Portland and Multnomah County officials say they’re on track to spend all of the millions in federal coronavirus aid they’ve received as the end-of-year deadline looms.
Nearly $170 million poured into city and county coffers from the federal CARES Act since April, according to figures reviewed by The Oregonian/OregonLive.
Any funds not used by Dec. 30 must be returned to the federal government.
The assurances by Oregon’s most populous city and county that they will not have to forfeit portions of the aid come as each scramble to exhaust their pandemic assistance in the home stretch.
Their task is all the more urgent, they say, because future federal assistance is not apparent on the near horizon.
“We’re not going to leave one dime on the table,” said Giyen Kim, a city project manager who is overseeing Portland’s coronavirus relief effort.
In July, the Portland City Council approved a spending plan for the $114 million in federal aid the city received.
It was a sweeping set of initiatives that included everything from grants to struggling businesses and artists, to food boxes and direct cash payments families, to placing more than 100 portable toilets and hygiene stations around Portland to serve the city’s homeless population.
As the city began spending the money, officials adjusted some of those plans, devoting more than initially projected to its homelessness response and Chromebooks for students but slightly less to housing stability.
[See below for a detailed list]
City officials also insisted the programs prioritize historically marginalized groups such as immigrants, communities of color and people with disabilities.
Portland had allocated 84% — or just over $99 million — of its relief money to these programs as of Dec. 8, according to documents obtained by The Oregonian/OregonLive through a public records request.
“We fully anticipate we’ll spend down the remaining [balance] by month’s end,” Kim wrote in a report submitted to the mayor and city commissioners last week.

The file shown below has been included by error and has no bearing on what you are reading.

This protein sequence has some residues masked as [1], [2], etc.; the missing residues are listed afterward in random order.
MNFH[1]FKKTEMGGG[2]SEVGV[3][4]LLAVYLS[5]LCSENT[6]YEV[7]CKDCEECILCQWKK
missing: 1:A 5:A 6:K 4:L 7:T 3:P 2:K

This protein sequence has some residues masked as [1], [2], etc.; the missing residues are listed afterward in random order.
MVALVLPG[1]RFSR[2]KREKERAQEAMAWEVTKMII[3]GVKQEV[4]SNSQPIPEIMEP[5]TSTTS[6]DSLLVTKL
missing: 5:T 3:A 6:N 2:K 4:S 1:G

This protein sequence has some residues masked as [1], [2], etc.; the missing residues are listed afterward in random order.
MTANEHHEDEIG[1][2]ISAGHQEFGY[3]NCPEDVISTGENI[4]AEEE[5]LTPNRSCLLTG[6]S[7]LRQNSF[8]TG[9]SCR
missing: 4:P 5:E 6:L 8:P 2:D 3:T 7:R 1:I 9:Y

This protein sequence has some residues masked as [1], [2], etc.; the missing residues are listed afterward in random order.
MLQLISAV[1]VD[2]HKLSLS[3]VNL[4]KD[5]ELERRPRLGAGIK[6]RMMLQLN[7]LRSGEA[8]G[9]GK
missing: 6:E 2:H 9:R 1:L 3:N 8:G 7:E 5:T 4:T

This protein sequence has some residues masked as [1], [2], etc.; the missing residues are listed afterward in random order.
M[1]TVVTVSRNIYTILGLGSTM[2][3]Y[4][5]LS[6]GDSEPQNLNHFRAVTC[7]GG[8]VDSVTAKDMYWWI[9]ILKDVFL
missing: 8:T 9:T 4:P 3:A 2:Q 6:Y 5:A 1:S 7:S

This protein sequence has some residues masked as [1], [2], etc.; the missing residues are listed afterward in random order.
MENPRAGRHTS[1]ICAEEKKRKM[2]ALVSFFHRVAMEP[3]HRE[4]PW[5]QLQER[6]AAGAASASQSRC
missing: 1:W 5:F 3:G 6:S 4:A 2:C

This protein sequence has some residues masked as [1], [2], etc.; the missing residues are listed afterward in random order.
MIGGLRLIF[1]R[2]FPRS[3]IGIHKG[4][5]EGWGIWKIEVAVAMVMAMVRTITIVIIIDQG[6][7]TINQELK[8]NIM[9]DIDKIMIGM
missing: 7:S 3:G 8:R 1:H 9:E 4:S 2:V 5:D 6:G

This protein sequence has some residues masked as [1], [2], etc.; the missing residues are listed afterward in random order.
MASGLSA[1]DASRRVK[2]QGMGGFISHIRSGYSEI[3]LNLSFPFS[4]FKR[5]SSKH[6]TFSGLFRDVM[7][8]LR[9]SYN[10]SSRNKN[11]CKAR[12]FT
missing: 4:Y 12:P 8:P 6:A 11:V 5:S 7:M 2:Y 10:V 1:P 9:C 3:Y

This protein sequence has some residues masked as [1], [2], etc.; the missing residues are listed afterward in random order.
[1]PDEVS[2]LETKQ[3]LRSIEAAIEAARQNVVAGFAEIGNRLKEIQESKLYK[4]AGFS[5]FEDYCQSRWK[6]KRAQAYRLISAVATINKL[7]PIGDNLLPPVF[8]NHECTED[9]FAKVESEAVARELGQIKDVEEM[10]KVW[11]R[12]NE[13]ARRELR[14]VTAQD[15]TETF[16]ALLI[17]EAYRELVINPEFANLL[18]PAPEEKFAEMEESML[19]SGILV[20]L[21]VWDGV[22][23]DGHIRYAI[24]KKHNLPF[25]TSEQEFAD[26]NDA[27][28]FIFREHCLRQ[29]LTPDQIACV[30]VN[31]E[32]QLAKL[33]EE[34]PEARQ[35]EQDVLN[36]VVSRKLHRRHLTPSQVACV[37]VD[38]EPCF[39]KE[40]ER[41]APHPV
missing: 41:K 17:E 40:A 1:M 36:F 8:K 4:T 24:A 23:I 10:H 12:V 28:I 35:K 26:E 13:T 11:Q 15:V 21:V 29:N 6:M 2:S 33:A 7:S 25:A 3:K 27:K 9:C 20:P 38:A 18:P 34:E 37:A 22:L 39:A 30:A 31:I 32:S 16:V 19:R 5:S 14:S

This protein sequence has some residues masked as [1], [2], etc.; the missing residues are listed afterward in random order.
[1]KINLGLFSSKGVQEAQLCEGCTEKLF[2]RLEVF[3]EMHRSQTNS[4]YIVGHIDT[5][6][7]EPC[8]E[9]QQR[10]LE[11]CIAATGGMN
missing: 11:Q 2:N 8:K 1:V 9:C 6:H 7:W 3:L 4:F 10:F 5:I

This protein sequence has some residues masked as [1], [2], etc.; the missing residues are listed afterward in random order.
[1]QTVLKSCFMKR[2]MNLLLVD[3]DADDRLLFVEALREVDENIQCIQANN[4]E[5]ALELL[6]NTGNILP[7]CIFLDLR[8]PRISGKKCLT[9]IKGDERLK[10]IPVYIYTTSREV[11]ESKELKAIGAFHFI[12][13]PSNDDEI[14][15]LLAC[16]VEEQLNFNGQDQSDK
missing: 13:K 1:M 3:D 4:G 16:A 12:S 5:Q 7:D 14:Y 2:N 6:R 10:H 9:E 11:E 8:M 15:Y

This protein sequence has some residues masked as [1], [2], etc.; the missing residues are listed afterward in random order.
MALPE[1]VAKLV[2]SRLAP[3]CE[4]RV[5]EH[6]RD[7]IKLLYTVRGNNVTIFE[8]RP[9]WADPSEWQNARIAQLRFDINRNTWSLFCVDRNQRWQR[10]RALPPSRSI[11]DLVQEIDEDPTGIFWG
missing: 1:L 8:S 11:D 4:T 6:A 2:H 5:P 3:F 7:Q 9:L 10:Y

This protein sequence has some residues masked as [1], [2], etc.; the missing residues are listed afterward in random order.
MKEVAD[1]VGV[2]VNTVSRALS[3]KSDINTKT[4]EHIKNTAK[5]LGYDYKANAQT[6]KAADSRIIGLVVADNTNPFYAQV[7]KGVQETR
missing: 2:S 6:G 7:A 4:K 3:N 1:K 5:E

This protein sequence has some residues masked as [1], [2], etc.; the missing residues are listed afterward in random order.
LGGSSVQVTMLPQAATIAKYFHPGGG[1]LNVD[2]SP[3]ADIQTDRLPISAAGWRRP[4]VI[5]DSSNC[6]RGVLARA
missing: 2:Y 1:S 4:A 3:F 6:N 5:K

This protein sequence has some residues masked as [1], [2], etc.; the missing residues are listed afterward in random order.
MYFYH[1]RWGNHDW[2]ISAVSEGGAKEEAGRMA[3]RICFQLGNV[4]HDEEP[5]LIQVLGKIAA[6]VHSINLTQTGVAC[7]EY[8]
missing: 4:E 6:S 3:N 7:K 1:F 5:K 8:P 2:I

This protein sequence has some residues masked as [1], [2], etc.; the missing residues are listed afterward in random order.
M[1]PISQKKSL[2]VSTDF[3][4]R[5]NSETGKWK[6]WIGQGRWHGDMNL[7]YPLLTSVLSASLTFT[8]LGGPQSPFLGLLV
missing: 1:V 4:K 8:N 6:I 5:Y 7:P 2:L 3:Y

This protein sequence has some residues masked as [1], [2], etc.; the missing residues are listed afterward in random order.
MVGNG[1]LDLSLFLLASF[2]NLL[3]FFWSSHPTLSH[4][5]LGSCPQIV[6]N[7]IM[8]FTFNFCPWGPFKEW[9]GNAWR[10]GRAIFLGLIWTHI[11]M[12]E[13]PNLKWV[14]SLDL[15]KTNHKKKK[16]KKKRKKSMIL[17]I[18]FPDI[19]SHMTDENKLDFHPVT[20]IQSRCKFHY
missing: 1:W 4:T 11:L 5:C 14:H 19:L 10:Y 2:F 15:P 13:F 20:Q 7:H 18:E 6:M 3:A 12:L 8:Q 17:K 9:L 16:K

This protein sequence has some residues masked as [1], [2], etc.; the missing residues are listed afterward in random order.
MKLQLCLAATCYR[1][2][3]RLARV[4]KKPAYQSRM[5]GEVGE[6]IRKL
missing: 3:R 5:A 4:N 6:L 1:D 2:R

But Kim, who previously served as the city’s arts program manager, told The Oregonian/OregonLive the city won’t have a final, detailed account of every person and organization to receive the coronavirus aid until at least February.
The city partnered with more than 100 non-profits and community-based organizations to help identify recipients who qualified for relief and to ensure all assistance got out the door in time, Kim said.
Meanwhile, Multnomah County is also racing to the finish line.
Documents show the county received just over $104 million in federal coronavirus aid. Almost half of that money — $51.6 million — came from the city of Portland, which passed along a share of its federal allocation to help bolster the county’s public health, homelessness and rent assistance programs.
The state of Oregon, which received $1.6 billion in federal coronavirus aid, gave another $31.8 million directly to Multnomah County, documents show. That includes a last-minute infusion of nearly $8 million from the state to provide pandemic relief grants to local restaurants and other businesses.
Figures provided by the county show it had spent only $49.3 million, or less than half, of its federal funds through the end of November. Christian Elkin, the county’s budget director, said the county did not possess a more recent spending figure.
Elkin, however, said the county has allocated at least 93% of its coronavirus funds and was confident they’d have it all spent by Dec. 30.
“We’re following a strategy and a plan to make sure those funds are put into our community,” she said.
The county’s board of commissioners on Thursday finalized a plan to spend an outstanding balance of $30.8 million in relief aid by the end of the month.